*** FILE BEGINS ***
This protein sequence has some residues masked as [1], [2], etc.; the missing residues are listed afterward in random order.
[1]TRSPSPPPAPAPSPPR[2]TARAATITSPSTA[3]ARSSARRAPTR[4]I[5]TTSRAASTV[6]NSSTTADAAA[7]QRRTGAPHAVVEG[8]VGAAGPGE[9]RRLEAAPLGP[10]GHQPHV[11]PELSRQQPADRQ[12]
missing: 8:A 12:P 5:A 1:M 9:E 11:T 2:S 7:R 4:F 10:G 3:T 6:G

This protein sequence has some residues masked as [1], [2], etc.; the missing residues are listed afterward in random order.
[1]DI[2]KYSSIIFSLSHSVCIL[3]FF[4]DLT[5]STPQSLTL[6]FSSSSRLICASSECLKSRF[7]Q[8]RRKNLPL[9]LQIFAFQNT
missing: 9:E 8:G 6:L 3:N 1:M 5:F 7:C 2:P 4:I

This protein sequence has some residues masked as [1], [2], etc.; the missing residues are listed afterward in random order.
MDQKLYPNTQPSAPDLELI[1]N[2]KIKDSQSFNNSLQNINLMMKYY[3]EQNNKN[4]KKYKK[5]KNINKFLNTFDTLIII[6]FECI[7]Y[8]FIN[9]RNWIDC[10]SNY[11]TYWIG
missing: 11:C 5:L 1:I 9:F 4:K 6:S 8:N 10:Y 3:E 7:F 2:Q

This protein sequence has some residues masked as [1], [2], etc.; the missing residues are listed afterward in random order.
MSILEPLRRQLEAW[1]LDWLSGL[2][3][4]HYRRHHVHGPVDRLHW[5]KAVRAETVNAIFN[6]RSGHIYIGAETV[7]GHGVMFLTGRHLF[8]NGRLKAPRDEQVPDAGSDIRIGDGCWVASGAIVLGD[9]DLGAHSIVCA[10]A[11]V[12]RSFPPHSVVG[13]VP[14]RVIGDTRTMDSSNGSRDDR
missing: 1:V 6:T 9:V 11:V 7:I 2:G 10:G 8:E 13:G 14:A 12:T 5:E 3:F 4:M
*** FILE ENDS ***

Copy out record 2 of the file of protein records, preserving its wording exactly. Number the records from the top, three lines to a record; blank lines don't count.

This protein sequence has some residues masked as [1], [2], etc.; the missing residues are listed afterward in random order.
[1]DI[2]KYSSIIFSLSHSVCIL[3]FF[4]DLT[5]STPQSLTL[6]FSSSSRLICASSECLKSRF[7]Q[8]RRKNLPL[9]LQIFAFQNT
missing: 9:E 8:G 6:L 3:N 1:M 5:F 7:C 2:P 4:I